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—In July, 1911, I was asked, by Dr. Walton Martin, to see a patient with mastoiditis who had that day been admitted to St. Luke's Hospital. The patient, a boy aged 15. well-developed and vigorous in appearance, had had a discharging ear for two weeks and mastoid pain for four days. Myringotomy had been done twice, the last time four days before I saw him.
—I found an abundant discharge in the right ear, the canal somewhat narrowed, the membrane bulging in its posterior and upper portions. The mastoid was very tender over the antrum and over the tip. The patient's temperature was 104.8 F. rectal, the pulse 104, respirations 26; his mental condition was dull, and he looked decidedly ill. A smear from the aural discharge showed a streptococcus infection. The heart, lungs and kidneys were apparently normal and there were no cerebral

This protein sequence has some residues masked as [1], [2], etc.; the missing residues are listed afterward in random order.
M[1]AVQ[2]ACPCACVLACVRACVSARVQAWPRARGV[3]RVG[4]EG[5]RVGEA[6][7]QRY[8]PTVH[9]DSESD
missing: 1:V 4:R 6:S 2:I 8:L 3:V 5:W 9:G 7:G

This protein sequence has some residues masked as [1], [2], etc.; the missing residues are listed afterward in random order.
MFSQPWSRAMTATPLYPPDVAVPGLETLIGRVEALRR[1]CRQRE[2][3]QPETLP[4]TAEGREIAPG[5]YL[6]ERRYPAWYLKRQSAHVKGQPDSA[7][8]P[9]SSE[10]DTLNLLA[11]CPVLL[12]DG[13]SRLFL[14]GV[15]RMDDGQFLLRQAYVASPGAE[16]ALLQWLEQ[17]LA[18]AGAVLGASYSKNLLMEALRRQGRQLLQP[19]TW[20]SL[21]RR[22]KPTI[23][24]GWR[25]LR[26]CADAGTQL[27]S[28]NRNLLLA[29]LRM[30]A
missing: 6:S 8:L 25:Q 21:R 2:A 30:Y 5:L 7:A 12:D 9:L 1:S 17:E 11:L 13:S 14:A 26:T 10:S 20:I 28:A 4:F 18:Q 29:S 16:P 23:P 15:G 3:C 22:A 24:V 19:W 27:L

HOPKINS FT. ACUTE MASTOIDITIS, SINUS THROMBOSIS, SUPERFICIAL BRAIN ABSCESS; RECOVERY. JAMA. 1912;LVIII(14):1004–1005. doi:10.1001/jama.1912.04260040020008
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